As elsewhere around the world, Turkey also entered a new era in the 1960s due to the changes and activism that increased significantly and involved nearly all segments of society. Unlike previous eras, Turkey's working class and youth undertook political activism—which would then become a permanent fixture in the country—and began to make economic and political demands. The protests of 1968 reverberated on a global scale, echoing through Turkey as well. University students in particular quickly became politicized and started to establish student clubs, associations, revolutionary parties, and illegal organizations all based on leftist ideologies. Turkish nationalist and religious youth movements also began to rise in parallel to the increase in socialist youth movements in the country. Under protection of Turkey's right-wing governments of the time, members of right-wing youth organizations began to receive training in political violence at sites known as Commando Camps. The establishment of the Workers' Party of Turkey (TİP) and election of its representatives to parliament primarily allowed socialists to organize within the party. Differing approaches to politics later gave birth to different organizations. Deniz Gezmiş, Yusuf Aslan, and Hüseyin İnan were important leaders of the socialist revolutionary youth movement, which was one of the most significant components of the wider leftist movement. They played leading roles in the anti-American and anti-imperialist protests, dubbed “6th Fleet Get Out,” which took place in Istanbul, and in the campus sit-ins of 1968 that were done to ensure students had a greater say in the decision-making processes at their universities.
In 19969, Deniz Gezmiş traveled to a guerrilla camp in Palestine of the Democratic Front for the Liberation of Palestine (DFLP) in order to fight alongside its members. He was caught upon his return to Turkey in December of the same year. After his release from prison in 1970, he eluded soldiers sent to detain him for military service. At a time when pressure on the socialist youth movement increased and the violence against the left by the right-wing movement was greatly on the rise, Deniz Gezmiş and his comrades established the People's Liberation Army of Turkey (THKO) in order to carry out the revolution by waging a guerrilla war. The organization robbed the Türkiye İş Bank branch in Emek, on January 11, 1971. Members of the group then kidnapped four US military personnel in Balgat, Ankara, on March 4, 1971, and issued a statement demanding $400,000 in ransom and the "release of all revolutionaries." Security forces surrounded Middle East Technical University (ODTÜ)—used as the THKO headquarters—on March 5, in search of Deniz Gezmiş and the kidnapped US soldiers. Clashes erupted between students and the security forces, resulting in the deaths of three people, including one Turkish soldier. Twenty-six people were also injured. The university was then shut indefinitely following the clashes and the US soldiers were released on March 9.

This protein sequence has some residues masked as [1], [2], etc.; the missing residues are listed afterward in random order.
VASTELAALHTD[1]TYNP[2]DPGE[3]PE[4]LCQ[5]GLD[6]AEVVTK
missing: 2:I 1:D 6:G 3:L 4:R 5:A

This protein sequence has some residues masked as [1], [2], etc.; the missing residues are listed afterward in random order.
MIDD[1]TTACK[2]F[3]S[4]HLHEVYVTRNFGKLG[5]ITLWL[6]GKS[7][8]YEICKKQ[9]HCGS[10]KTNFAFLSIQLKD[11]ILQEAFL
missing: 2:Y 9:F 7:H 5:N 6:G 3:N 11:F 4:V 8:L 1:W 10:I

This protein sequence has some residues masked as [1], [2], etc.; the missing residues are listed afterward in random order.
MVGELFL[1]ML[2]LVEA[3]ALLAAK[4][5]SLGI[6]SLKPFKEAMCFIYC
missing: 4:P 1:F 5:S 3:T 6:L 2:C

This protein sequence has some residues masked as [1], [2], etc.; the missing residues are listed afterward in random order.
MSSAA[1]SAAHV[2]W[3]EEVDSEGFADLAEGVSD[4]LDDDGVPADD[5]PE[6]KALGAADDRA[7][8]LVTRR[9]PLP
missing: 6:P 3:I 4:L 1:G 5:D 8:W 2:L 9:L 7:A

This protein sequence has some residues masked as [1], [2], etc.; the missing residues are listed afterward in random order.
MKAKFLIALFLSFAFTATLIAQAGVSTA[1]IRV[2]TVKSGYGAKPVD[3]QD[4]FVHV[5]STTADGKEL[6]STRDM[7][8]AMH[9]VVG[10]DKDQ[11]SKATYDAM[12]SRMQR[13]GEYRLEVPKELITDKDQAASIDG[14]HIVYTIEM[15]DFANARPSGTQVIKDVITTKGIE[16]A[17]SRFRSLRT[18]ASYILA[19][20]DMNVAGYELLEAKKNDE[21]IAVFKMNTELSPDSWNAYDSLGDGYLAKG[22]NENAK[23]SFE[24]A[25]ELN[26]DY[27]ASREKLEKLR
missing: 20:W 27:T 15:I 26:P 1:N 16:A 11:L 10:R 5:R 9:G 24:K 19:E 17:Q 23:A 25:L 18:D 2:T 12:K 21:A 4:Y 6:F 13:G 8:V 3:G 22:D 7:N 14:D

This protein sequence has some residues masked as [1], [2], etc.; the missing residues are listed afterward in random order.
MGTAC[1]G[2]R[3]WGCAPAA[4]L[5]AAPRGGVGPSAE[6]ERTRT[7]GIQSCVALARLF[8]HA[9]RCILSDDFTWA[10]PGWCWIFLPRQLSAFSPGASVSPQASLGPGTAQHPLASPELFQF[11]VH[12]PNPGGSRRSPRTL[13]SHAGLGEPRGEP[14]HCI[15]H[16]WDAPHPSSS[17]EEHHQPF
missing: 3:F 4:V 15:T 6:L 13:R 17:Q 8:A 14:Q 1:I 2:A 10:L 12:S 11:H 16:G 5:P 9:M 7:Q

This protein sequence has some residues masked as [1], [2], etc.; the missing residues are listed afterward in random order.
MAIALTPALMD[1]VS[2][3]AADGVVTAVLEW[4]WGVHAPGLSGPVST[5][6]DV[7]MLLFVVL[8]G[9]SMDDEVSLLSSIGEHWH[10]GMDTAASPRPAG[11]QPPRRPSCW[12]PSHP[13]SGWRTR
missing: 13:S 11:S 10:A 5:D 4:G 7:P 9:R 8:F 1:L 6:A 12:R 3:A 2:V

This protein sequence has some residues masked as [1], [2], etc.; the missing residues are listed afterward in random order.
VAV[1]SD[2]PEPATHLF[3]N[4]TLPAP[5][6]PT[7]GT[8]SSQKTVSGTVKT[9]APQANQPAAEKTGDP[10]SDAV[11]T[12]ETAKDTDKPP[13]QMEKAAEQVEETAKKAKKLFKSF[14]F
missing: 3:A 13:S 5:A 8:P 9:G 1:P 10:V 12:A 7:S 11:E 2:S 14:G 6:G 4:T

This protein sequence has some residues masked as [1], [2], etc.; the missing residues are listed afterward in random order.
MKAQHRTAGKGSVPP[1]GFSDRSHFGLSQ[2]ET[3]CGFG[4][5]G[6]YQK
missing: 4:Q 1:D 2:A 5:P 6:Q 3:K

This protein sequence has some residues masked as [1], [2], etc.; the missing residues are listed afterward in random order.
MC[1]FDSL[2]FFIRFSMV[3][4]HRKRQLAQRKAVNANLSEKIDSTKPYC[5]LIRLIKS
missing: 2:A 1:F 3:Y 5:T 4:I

Yusuf Aslan entered ODTÜ in 1966 and joined the ODTÜ Socialist Ideas Club (SFK). On January 6, 1969, he participated in the arson on the ODTÜ campus of the car of then US ambassador to Ankara, Robert Komer, who had been the head of the Civil Operations and Revolutionary Development Support (CORDS) during the Vietnam War and had previously been held responsible for the deaths of thousands of Vietnamese in the war. Yusuf Aslan then accompanied his comrades to Palestine later in 1969.
Hüseyin İnan enrolled in ODTÜ's Department of Administrative Sciences in 1966. He joined the SFK and its affiliated Revolutionary Youth Federation of Turkey (Dev-Genç) as well as the TİP. He participated in rural protests such as land occupations. In 1968, İnan attempted to develop the idea of rural, guerilla fighting by forming a core group of a small, secret organization, an idea that had found increasing clarity in the disagreements that arose in debates in the TİP and later in the National Democratic Revolution. Together with the group that formed the core of the THKO, İnan traveled on October 14, 1969 through Syria to a Fatah guerilla camp of the Palestine Liberation Organization (PLO) in Jordan. After receiving guerilla training there, he participated in a number of actions and raids on police stations in Israel for a time.
The Turkish Armed Forces issued a memorandum to the government in March of 1971, forcing it to resign. The junta then replaced the civilian government with one of technocrats. In line with its national security strategy, the new technocratic government began to narrow the scope of constitutional democratic rights and implemented a policy of sever repression of the leftist movement. Deniz Gezmiş and his comraders set out for Nurhak and Malatya three days after the March 12 Memorandum was issued to conduct guerrilla activities in the countryside. One of Gezmiş's comrades, Sinan Cemgil, was killed while fighting in Nurhak. Gezmiş and Aslan were then captured in Şarkışla, Sivas. Hüseyin İnan, Mehmet Nakiboğlu, and another THKO militant were captured on March 23, 1971, in Pınarbaşı, Kayseri. Gezmiş and his comrades were tried at the Ankara Martial Law Command Court No. 1 under the chairmanship of Brigadier General Ali Elverdi and the prosecutor's office of Baki Tuğ. They were sentenced to death on October 9, 1979, pursuant to paragraph 1 of the Turkish Penal Code (TCK) on the grounds they had violated Article 146 of the TCK, which concerns crimes regarding the overthrow of the constitutional order and parliament. The Turkish Grand National Assembly approved the death sentences with a margin of 273 votes in favor to 48 against.
Gezmiş, İnan, and Aslan were executed by hanging on May 6, 1972. The Turkish state's main purpose for executing these men was to create a climate of fear within the leftist movement and strike a debilitating blow against the socialist movement. Deniz Gezmiş's final words before he was hanged were: "Long live fully independent Turkey! Long live Marxism-Leninism! Long live the brotherhood of the Turkish and Kurdish peoples! Long live the workers and peasants! Down with imperialism!"